MBCC Offers Review of Burgeoning Advancements in Breast Cancer Management

Targeted Therapies in OncologyJanuary 2021
Volume 10
Issue 1
Pages: 57

The virtual 38th Annual Miami Breast Cancer Conference®, hosted by Physicians’ Education Resource®, LLC will feature presentations from industry thought leaders on innovations in the arena of breast cancer treatment, including topics about systemic therapy and beyond.

Hope S. Rugo, MD, FASCO

In 2020 alone, the FDA approved 6 systemic therapies for novel indications across breast cancer subtypes.1 With the continuously evolving treatment landscape for this disease, staying up-to-date with the latest changes is of paramount importance.

To assist in this endeavor, the virtual 38th Annual Miami Breast Cancer Conference®(MBCC), hosted by Physicians’ Education Resource®, LLC (PER®) will feature presentations from industry thought leaders on innovations in the arena of breast cancer treatment, including topics about systemic therapy and beyond.

“It includes both the new data in surgery and radiation oncology [as well as that] in medical oncology, in both early-stage and metastatic disease,” Hope S. Rugo, MD, FASCO, one of the program cochairs, said in an interview with Targeted Therapies in Oncology. “We cover all of the clinically pertinent information that’s come out of the most recent presentations and publications, and there’s the ability to discuss this and ask questions of the presenters.

”One of the great advantages of the meeting is its juxtaposition to the San Antonio Breast Cancer Symposium (SABCS). The virtual MBCC follows SABCS by approximately 12 weeks, March 4-7, 2021, giving MBCC faculty the advantage of tailoring the program to the most relevant research updates.

“We can update the agenda to reflect the most recent data that were presented at San Antonio and apply this to the clinic,” Rugo, a professor of medicine and director of Breast Oncology and Clinical Trials Education at the Helen Diller Family Comprehensive Cancer Center at the University of California, San Francisco, said.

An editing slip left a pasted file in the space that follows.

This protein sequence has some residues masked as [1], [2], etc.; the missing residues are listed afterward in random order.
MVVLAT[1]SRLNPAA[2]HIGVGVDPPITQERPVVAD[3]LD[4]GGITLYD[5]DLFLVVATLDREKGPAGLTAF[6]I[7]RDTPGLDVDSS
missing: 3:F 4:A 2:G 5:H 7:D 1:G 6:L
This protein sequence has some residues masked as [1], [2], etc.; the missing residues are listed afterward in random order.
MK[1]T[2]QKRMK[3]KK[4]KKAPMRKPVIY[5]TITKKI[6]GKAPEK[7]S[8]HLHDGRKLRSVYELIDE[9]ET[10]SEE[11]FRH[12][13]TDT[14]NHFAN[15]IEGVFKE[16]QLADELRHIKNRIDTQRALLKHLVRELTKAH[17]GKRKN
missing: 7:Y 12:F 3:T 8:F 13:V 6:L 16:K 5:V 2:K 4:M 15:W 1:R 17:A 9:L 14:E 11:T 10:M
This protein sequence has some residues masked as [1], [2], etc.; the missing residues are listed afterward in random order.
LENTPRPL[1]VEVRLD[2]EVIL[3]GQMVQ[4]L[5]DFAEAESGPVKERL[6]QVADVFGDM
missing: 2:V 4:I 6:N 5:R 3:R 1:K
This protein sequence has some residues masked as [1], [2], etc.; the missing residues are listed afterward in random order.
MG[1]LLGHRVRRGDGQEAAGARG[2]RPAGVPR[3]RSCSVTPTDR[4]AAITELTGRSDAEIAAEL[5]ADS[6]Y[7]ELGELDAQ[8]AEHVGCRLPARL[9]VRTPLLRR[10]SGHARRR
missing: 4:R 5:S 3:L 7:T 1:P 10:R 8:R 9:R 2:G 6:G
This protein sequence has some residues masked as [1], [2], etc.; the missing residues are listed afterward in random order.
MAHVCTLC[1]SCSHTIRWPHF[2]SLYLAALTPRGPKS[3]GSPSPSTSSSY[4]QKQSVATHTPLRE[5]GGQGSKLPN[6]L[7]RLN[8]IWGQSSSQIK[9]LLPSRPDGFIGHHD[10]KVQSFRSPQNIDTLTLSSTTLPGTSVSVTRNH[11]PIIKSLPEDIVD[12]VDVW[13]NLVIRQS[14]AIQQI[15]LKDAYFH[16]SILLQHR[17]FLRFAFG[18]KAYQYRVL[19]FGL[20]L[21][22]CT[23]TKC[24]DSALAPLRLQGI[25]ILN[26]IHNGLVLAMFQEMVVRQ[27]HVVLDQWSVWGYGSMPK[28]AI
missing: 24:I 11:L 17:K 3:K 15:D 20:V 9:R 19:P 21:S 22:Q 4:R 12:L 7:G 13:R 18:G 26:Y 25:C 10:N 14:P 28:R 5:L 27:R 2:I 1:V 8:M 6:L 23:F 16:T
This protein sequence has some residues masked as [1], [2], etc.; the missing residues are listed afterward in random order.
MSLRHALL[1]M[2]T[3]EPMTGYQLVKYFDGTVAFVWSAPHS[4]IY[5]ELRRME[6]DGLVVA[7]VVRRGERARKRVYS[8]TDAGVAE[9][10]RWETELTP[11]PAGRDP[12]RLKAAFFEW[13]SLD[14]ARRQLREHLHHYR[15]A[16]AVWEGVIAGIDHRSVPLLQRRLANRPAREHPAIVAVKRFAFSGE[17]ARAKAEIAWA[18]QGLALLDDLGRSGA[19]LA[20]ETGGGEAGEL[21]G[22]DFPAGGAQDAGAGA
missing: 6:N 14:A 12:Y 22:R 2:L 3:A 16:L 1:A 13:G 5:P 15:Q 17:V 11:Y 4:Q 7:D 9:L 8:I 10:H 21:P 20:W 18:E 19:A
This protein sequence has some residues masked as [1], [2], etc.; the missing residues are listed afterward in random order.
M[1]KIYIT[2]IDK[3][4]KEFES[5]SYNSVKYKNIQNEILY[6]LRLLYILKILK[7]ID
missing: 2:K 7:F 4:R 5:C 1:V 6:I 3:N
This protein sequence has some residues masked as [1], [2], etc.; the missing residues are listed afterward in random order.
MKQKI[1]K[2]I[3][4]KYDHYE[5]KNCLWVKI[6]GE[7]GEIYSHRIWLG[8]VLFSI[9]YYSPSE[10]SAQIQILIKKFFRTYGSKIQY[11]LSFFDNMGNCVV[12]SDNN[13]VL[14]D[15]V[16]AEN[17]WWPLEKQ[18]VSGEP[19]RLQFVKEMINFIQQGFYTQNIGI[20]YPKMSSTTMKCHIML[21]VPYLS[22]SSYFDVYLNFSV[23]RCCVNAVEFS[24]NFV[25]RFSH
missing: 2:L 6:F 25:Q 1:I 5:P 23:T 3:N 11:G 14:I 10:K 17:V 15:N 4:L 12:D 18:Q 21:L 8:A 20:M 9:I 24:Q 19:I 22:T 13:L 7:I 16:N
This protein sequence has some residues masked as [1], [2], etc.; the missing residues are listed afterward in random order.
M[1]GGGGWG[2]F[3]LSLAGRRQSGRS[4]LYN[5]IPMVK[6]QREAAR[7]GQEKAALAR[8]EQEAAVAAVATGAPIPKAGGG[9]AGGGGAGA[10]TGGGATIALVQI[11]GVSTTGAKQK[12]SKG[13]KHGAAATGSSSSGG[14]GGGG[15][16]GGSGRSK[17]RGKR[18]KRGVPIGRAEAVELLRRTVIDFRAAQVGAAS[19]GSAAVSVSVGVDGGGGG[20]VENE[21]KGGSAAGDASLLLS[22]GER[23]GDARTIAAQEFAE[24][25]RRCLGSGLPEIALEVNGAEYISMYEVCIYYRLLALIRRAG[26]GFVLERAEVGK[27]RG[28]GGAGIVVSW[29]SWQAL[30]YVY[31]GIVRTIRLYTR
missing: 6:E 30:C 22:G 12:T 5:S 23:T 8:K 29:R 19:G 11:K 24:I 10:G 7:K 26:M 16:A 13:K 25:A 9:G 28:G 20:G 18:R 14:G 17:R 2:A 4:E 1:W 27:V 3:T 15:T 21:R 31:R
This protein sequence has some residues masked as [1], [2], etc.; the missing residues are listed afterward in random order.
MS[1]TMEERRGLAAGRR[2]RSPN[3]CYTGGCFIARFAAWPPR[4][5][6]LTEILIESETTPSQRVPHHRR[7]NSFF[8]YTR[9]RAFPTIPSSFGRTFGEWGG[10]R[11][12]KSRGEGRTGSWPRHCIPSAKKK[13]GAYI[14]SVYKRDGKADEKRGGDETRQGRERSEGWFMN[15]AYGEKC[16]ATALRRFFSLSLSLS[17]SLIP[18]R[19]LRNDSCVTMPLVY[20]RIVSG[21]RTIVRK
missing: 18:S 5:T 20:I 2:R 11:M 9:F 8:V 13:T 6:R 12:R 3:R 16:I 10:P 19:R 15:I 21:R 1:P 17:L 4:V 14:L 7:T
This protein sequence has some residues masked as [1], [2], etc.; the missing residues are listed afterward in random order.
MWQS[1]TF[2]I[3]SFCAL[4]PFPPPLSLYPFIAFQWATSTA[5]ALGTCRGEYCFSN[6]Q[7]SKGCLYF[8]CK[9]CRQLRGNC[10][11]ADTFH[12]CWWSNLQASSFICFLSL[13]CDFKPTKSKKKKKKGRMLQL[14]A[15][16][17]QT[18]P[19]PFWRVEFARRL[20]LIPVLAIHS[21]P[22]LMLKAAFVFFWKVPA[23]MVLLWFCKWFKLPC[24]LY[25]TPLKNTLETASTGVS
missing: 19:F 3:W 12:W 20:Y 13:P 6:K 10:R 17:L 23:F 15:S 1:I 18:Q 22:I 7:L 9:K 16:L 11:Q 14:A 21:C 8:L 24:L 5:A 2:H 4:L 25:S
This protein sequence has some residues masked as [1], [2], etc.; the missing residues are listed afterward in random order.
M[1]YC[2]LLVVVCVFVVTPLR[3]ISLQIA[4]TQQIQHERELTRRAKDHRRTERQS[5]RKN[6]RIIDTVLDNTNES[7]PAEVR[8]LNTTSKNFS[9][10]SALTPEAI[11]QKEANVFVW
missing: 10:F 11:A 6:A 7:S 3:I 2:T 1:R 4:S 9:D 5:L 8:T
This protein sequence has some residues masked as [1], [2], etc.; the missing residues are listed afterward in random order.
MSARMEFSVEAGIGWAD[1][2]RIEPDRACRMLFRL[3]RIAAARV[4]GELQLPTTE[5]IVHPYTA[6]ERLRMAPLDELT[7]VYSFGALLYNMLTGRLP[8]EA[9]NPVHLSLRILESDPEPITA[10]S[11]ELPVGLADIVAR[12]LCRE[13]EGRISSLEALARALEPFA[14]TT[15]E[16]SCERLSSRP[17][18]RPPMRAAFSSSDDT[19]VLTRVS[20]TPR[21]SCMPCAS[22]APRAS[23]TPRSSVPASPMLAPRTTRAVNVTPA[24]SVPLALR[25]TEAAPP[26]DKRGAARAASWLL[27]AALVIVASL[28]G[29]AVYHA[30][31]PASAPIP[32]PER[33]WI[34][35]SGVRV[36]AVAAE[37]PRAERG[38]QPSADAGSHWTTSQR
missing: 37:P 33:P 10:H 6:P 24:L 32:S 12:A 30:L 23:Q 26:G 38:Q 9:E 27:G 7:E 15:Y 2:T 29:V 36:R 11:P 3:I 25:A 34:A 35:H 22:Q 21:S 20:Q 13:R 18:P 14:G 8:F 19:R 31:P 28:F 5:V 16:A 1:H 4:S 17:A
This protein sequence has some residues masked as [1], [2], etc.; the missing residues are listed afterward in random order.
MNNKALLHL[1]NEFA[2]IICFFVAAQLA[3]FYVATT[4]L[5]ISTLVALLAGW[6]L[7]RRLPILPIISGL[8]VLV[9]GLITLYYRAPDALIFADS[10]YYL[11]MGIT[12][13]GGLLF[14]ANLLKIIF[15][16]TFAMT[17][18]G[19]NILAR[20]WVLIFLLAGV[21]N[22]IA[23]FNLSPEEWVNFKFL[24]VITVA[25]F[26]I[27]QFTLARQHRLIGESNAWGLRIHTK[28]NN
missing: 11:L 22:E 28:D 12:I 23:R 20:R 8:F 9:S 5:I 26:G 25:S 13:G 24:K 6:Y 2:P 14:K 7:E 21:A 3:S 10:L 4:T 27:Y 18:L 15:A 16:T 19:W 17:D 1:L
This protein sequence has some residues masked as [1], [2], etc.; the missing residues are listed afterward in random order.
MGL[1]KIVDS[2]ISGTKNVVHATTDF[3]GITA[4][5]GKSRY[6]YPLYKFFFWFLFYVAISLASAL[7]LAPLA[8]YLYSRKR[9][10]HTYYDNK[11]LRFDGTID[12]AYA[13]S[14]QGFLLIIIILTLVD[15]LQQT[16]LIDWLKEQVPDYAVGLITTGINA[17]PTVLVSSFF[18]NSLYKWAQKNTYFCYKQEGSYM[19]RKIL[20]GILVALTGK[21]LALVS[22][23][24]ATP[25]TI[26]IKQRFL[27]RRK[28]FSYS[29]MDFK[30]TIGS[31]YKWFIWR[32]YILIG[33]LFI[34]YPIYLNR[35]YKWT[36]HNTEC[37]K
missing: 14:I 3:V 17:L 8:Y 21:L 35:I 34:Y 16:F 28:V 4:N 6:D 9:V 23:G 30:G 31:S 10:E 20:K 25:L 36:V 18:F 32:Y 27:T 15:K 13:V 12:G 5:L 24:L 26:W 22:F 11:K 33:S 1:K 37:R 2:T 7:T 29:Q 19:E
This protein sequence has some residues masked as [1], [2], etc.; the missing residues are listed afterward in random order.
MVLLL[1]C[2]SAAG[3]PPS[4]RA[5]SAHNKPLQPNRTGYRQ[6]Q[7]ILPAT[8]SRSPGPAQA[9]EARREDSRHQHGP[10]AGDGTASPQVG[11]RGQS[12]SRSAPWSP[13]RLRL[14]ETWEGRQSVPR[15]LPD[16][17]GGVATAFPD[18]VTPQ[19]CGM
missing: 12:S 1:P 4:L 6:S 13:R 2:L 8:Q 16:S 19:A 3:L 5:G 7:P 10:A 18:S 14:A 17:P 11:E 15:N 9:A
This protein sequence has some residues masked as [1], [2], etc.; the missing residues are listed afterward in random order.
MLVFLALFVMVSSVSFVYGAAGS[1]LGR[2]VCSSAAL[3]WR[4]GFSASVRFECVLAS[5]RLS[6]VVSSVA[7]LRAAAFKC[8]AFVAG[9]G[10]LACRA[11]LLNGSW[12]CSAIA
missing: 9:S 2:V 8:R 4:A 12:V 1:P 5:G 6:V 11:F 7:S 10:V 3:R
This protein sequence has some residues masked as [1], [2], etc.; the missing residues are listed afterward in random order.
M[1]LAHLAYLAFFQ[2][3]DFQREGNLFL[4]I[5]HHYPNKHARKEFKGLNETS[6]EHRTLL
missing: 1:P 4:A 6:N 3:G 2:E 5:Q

Further Tailoring Therapy to Hormone Receptor–Positive Populations

Rugo detailed abstracts from SABCS in which the validity of standard treatment approaches for hormone receptor–positive disease was tested in more precise patient subpopulations, with the goal of identifying those who derive the greatest benefit.

RxPONDER in Pre/Postmenopausal Patients

The randomized, phase 3 RxPONDER trial (NCT01272037) evaluated the efficacy of standard adjuvant endocrine therapy with or without chemotherapy in patients with hormone receptor–positive, HER2-negative early-stage breast cancer who had 1 to 3 positive nodes and a recurrence score of 25 or less by Oncotype DX screening.2

Results of the study demonstrated that postmenopausal women did not derive further benefit from the addition of chemotherapy, but premenopausal women with the same characteristics experienced a significant relative risk reduction in invasive disease–free survival (iDFS).

“Using the recurrence score is fascinating and will result in a lot more analyses,” Rugo said. “This already will impact our care of patients with node-positive, early-stage hormone receptor–positive, HER2-negative breast cancer.